MARCH 2, 2020 – The U.S. Census Bureau and teachers across the nation today kicked off “Statistics in Schools Week: Everyone Counts!”— a nationwide initiative to encourage pre-K-12 educators to help their communities achieve a complete 2020 Census count. During the week of March 2-6, schools and teachers are encouraged to use free classroom resources and activities from the Census Bureau’s Statistics in Schools (SIS) program to teach students about the importance of the census. Census results help determine how many seats each state has in the U.S. House of Representatives and how billions of dollars in federal funds are distributed over the next 10 years to communities for critical public services and infrastructure like emergency response, fire departments, schools, hospitals, roads and bridges.
"Statistics in Schools Week: Everyone Counts! is a time for students across the country to learn together about the importance of counting everyone in the 2020 Census and have fun using data that reflect everyday life in the classroom. I have personally visited with schools and entire school districts that are fully engaged in making sure everyone is counted,” Census Bureau Director Dr. Steven Dillingham said. “Educators play such an important role in shaping our children’s future and they can also help shape the future of their schools and communities for the next decade by using and sharing key information with their students to take home to parents and caregivers to encourage response."
Director Dillingham has visited with school children all over the country including recently in Cleveland, Ohio; Anchorage, Alaska; and Memphis, Tenn., where he attended a fall festival with more than 1,000 school children. He has seen first hand how school teachers and administrators have embraced the Statistics in Schools program.
A SIS digital toolkit is available for teachers to use in their classrooms that includes a roadmap of the week’s daily themes; a printable flyer for educators; a take-home flyer for students; and news releases, social media content and talking points to help administrators, principals and teachers spread the word about their participation in Everyone Counts! week. The toolkit also includes resources on topics such as the changing population of our nation and how the census affects congressional representation. At the end of the week, educators are encouraged to give students the 2020 Census take-home flyer. This flyer provides vital information for the adults in students’ homes about the importance of completing the census and including every person — even newborns — in their household. The census questionnaire is available in English and 12 additional languages to make it accessible to as many households as possible.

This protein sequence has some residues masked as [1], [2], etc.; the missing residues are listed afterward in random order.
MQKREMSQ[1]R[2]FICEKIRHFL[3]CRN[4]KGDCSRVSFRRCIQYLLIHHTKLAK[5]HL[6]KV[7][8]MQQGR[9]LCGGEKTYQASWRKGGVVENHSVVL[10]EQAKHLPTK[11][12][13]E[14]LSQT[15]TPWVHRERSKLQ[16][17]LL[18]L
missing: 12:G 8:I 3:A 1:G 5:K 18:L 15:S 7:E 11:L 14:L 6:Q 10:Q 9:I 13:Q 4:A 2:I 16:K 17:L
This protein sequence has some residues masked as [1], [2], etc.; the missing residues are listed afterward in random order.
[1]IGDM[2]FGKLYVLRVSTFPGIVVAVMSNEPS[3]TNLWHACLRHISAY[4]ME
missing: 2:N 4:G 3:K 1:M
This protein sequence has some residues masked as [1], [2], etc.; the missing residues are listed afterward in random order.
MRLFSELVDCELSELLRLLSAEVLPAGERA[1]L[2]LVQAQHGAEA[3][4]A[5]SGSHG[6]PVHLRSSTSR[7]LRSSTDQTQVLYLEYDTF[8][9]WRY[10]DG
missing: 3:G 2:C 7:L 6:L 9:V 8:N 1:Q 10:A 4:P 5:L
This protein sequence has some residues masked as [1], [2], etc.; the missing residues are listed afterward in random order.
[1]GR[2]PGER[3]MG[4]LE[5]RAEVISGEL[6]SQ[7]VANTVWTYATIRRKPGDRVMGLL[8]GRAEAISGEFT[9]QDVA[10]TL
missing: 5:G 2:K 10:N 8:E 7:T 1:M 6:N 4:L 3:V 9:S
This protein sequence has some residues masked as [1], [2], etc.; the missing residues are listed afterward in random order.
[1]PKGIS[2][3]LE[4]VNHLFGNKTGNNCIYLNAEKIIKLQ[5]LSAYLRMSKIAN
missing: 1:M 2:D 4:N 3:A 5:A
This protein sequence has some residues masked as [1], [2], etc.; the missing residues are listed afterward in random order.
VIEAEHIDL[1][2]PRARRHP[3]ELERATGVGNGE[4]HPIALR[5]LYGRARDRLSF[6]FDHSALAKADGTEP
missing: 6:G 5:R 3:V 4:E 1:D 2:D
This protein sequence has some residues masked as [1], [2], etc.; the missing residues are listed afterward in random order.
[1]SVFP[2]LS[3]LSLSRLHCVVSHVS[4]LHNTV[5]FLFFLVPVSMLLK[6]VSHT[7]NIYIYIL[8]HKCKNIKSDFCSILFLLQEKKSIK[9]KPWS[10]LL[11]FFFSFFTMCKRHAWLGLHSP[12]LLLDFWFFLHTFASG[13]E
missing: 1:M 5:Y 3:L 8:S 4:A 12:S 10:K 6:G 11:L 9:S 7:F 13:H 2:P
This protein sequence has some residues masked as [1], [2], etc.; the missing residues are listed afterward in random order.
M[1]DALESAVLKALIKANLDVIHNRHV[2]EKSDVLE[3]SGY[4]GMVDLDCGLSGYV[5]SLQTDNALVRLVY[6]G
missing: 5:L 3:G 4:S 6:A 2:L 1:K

“Most households will receive their first invitation to respond to the census the second week of March and an accurate count means that all kids are counted,” said Dillingham. “It only happens once every 10 years, and we need everybody’s help to get an accurate count to help ensure federal funds and resources are spent where they are needed most for the next decade.”
The SIS program offers pre-K-12 educators free online activities, games and other resources to help them incorporate more statistics into their lessons. For the 2019-2020 school year, the SIS program — in partnership with teachers nationwide — created 67 new 2020 Census activities and many other materials, including a song, interactive videos and wall maps. Versions are available for English language learners as well as for adults learning English as a second language. More than 100 available resources help students use census data in interactive ways to build skills in a variety of subjects. All of these resources are available on the SIS website with no registration required.
For more information on the SIS program and new 2020 Census materials, visit www.census.gov/schools.